The Purple Lights of Joppa Illinois

When Wick and Oil Are Clean

Long before we learn that Ellis (William Apps) has an estranged daughter, a terrible secret, and a real thing about lamps, we know something is off. We see him nervously fussing about his apartment, a sizing sticker still attached to his pants, a hastily forgotten stick of deodorant wedged in the couch cushions. Ellis is sent barreling towards a series of dramatic confessions when his daughter Catherine (Katherine Reis) and her friend Monique (Susan Heyward) arrive on his doorstep, but Ellis’ quiet panic at the outset sets the tone for much of what is to come.

Between hefty revelations about Ellis’ past, Adam Rapp’s The Purple Lights of Joppa Illinois exists in a state of dramatic stasis, a strained and sustained note that carries through until the conclusion. It’s a 90-minute, awkward conversation with a couple high notes. The lack of action would be a bigger problem were it not such a pleasure to watch Mr. Apps and Ms. Reis. The two of them approach varying levels of mental distress with ease, and watching them gradually grow comfortable around one another is genuinely heartwarming. Hearing Ellis describe how he’s sometimes able to dispel his nightmares by envisioning Catherine flying a kite nearly brought me to tears.

The play’s deepest problems stem from Monique. She’s a self-proclaimed linguist, feminist, and sociopathic hardcore gangsta, and her outsized quirks are glaringly out of place in these otherwise convincing environs. Monique would be an easier character to reconcile if she didn’t dominate the first third of the play with her abuse. An early scene is taken up by Ellis playing the entirety of Mickey Newbury’s “I Don’t Think Much About Her No More” in silence while Monique broadcasts her disdain. Nearly six minutes of pantomimed derision may have worked in the hands of a better actress but it’s unlikely. Fortunately, Monique’s miscalculated presence takes over the first third and not the last. By the play’s conclusion she has been banished to an off-stage bedroom and her failed attempts at cruelty and levity fade in favor of Ellis and Catherine’s touching reunion.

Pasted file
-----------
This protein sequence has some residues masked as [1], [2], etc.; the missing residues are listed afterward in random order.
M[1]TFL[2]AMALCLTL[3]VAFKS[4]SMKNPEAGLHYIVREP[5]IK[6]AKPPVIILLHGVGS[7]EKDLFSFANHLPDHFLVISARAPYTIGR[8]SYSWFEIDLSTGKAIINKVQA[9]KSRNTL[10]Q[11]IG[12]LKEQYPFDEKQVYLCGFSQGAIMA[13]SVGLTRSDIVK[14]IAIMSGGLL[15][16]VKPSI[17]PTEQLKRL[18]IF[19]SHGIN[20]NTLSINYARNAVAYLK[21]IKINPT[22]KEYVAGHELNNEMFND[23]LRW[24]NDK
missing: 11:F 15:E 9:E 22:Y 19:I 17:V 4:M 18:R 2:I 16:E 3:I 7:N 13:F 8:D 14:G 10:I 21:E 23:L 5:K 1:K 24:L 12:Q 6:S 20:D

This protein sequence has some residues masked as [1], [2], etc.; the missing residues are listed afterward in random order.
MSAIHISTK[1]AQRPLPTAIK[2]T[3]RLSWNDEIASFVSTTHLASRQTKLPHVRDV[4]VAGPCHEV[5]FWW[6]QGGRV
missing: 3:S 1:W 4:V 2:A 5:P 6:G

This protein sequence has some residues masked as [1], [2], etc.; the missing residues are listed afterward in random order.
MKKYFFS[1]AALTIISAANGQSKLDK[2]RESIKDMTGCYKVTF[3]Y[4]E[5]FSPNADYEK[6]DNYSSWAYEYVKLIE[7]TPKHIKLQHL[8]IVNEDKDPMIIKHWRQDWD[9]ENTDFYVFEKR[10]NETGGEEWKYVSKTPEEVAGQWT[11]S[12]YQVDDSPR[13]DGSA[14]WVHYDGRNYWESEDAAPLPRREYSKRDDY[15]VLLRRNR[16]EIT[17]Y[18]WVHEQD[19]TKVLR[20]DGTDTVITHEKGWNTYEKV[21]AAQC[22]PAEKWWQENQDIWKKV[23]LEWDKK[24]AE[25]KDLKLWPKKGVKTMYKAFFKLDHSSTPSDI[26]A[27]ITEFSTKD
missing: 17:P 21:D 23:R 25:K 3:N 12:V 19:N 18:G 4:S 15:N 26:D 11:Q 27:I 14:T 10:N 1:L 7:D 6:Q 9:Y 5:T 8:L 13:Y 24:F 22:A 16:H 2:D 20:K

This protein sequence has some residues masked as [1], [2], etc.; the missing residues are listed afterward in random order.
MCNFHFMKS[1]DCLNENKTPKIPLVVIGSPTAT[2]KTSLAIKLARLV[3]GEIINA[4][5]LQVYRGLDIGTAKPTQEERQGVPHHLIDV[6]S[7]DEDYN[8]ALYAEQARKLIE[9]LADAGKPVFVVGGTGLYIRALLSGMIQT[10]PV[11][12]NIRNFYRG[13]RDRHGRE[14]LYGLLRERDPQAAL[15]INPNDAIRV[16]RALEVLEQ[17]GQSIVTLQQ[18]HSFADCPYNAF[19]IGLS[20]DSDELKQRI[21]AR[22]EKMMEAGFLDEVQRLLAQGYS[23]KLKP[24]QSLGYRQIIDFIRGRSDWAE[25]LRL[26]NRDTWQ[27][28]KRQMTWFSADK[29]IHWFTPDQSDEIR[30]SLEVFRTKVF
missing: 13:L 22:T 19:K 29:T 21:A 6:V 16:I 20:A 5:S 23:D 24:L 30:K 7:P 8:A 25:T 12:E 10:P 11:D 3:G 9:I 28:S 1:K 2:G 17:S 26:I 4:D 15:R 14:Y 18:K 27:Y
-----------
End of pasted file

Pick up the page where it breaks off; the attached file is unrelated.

The Purple Lights of Joppa Illinois runs through June 26th at Atlantic Stage 2.  330 W. 16th Street  New York, NY.  1 hour 30 minutes.  No intermission.

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